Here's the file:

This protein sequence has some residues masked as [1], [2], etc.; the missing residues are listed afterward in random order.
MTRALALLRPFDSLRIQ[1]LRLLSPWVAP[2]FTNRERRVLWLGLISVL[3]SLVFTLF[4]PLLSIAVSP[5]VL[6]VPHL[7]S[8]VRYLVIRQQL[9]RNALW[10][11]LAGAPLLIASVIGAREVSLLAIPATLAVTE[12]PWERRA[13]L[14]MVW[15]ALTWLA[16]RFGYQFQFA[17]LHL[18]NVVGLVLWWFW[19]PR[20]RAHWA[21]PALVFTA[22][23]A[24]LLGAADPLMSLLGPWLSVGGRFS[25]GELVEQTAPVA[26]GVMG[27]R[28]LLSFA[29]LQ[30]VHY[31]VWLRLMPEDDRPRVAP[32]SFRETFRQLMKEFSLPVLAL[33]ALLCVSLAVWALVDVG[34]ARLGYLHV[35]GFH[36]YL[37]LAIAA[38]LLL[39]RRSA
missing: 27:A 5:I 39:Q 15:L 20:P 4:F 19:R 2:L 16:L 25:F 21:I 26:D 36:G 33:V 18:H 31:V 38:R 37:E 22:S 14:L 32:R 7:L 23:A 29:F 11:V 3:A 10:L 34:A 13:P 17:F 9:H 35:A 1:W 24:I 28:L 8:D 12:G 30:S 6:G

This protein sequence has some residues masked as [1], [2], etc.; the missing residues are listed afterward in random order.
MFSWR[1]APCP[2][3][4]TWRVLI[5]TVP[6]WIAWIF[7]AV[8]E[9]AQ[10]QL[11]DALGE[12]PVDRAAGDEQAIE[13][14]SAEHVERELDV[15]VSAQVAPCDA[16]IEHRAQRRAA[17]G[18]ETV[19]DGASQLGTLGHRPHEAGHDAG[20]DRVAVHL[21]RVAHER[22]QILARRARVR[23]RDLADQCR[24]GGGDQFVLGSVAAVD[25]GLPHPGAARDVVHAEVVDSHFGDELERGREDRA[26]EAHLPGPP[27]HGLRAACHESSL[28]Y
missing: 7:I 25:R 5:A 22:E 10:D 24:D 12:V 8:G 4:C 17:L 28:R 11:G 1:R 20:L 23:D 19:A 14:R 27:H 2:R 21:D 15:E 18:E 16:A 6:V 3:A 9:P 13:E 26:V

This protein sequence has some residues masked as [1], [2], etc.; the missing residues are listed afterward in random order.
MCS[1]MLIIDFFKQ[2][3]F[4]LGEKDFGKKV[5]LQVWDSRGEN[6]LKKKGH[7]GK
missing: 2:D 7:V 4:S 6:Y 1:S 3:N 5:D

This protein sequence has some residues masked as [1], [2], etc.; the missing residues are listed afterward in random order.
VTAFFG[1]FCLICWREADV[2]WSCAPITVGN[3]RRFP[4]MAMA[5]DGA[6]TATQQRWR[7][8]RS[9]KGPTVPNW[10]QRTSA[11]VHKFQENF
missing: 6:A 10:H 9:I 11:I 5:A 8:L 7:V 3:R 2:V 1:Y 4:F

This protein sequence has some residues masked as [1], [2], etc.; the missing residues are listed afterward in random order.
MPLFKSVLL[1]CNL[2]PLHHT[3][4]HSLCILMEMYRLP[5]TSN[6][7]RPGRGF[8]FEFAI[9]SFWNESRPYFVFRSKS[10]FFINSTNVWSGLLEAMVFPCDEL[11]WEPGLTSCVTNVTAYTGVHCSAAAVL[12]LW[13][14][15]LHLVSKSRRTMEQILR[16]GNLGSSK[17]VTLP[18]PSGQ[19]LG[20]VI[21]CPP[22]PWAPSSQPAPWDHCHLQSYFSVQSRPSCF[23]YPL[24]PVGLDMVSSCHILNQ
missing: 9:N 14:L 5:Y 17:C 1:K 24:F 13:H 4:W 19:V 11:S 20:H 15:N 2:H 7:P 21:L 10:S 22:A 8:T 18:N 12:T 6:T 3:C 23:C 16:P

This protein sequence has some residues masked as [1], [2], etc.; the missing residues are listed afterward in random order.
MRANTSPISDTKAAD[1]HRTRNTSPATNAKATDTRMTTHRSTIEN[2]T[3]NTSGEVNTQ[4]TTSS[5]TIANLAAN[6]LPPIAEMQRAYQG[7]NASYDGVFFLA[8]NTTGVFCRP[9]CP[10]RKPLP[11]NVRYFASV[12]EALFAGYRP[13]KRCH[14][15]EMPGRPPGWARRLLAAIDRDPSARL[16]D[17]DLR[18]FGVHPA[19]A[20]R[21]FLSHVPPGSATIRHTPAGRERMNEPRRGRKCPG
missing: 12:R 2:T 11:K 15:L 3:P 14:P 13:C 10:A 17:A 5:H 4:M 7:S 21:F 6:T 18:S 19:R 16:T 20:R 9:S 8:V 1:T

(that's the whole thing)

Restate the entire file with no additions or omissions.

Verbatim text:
This protein sequence has some residues masked as [1], [2], etc.; the missing residues are listed afterward in random order.
MTRALALLRPFDSLRIQ[1]LRLLSPWVAP[2]FTNRERRVLWLGLISVL[3]SLVFTLF[4]PLLSIAVSP[5]VL[6]VPHL[7]S[8]VRYLVIRQQL[9]RNALW[10][11]LAGAPLLIASVIGAREVSLLAIPATLAVTE[12]PWERRA[13]L[14]MVW[15]ALTWLA[16]RFGYQFQFA[17]LHL[18]NVVGLVLWWFW[19]PR[20]RAHWA[21]PALVFTA[22][23]A[24]LLGAADPLMSLLGPWLSVGGRFS[25]GELVEQTAPVA[26]GVMG[27]R[28]LLSFA[29]LQ[30]VHY[31]VWLRLMPEDDRPRVAP[32]SFRETFRQLMKEFSLPVLAL[33]ALLCVSLAVWALVDVG[34]ARLGYLHV[35]GFH[36]YL[37]LAIAA[38]LLL[39]RRSA
missing: 27:A 5:I 39:Q 15:L 20:P 4:F 19:R 2:L 16:L 25:F 21:I 26:D 36:G 33:V 18:H 31:V 38:R 37:E 22:S 14:L 32:R 7:L 23:A 29:F 11:V 3:A 10:L 34:A 13:P 17:F 9:H 35:A 1:W 24:I 28:L 8:D 12:G 30:S 6:G

This protein sequence has some residues masked as [1], [2], etc.; the missing residues are listed afterward in random order.
MFSWR[1]APCP[2][3][4]TWRVLI[5]TVP[6]WIAWIF[7]AV[8]E[9]AQ[10]QL[11]DALGE[12]PVDRAAGDEQAIE[13][14]SAEHVERELDV[15]VSAQVAPCDA[16]IEHRAQRRAA[17]G[18]ETV[19]DGASQLGTLGHRPHEAGHDAG[20]DRVAVHL[21]RVAHER[22]QILARRARVR[23]RDLADQCR[24]GGGDQFVLGSVAAVD[25]GLPHPGAARDVVHAEVVDSHFGDELERGREDRA[26]EAHLPGPP[27]HGLRAACHESSL[28]Y
missing: 7:I 25:R 5:A 22:E 10:D 24:D 12:V 8:G 4:C 17:L 28:R 11:G 1:R 20:L 23:D 19:A 14:R 27:H 2:R 21:D 15:E 18:E 16:A 6:V 3:A 9:P 13:E 26:V

This protein sequence has some residues masked as [1], [2], etc.; the missing residues are listed afterward in random order.
MCS[1]MLIIDFFKQ[2][3]F[4]LGEKDFGKKV[5]LQVWDSRGEN[6]LKKKGH[7]GK
missing: 2:D 7:V 4:S 6:Y 1:S 3:N 5:D

This protein sequence has some residues masked as [1], [2], etc.; the missing residues are listed afterward in random order.
VTAFFG[1]FCLICWREADV[2]WSCAPITVGN[3]RRFP[4]MAMA[5]DGA[6]TATQQRWR[7][8]RS[9]KGPTVPNW[10]QRTSA[11]VHKFQENF
missing: 6:A 10:H 9:I 11:I 5:A 8:L 7:V 3:R 2:V 1:Y 4:F

This protein sequence has some residues masked as [1], [2], etc.; the missing residues are listed afterward in random order.
MPLFKSVLL[1]CNL[2]PLHHT[3][4]HSLCILMEMYRLP[5]TSN[6][7]RPGRGF[8]FEFAI[9]SFWNESRPYFVFRSKS[10]FFINSTNVWSGLLEAMVFPCDEL[11]WEPGLTSCVTNVTAYTGVHCSAAAVL[12]LW[13][14][15]LHLVSKSRRTMEQILR[16]GNLGSSK[17]VTLP[18]PSGQ[19]LG[20]VI[21]CPP[22]PWAPSSQPAPWDHCHLQSYFSVQSRPSCF[23]YPL[24]PVGLDMVSSCHILNQ
missing: 9:N 14:L 5:Y 17:C 1:K 24:F 13:H 4:W 19:V 11:S 20:H 15:N 2:H 7:P 21:L 10:S 22:A 8:T 18:N 12:T 6:T 3:C 23:C 16:P

This protein sequence has some residues masked as [1], [2], etc.; the missing residues are listed afterward in random order.
MRANTSPISDTKAAD[1]HRTRNTSPATNAKATDTRMTTHRSTIEN[2]T[3]NTSGEVNTQ[4]TTSS[5]TIANLAAN[6]LPPIAEMQRAYQG[7]NASYDGVFFLA[8]NTTGVFCRP[9]CP[10]RKPLP[11]NVRYFASV[12]EALFAGYRP[13]KRCH[14][15]EMPGRPPGWARRLLAAIDRDPSARL[16]D[17]DLR[18]FGVHPA[19]A[20]R[21]FLSHVPPGSATIRHTPAGRERMNEPRRGRKCPG
missing: 12:R 2:T 11:K 15:L 3:P 14:P 13:C 10:A 17:A 5:H 4:M 7:S 21:F 6:T 18:S 19:R 16:T 20:R 9:S 8:V 1:T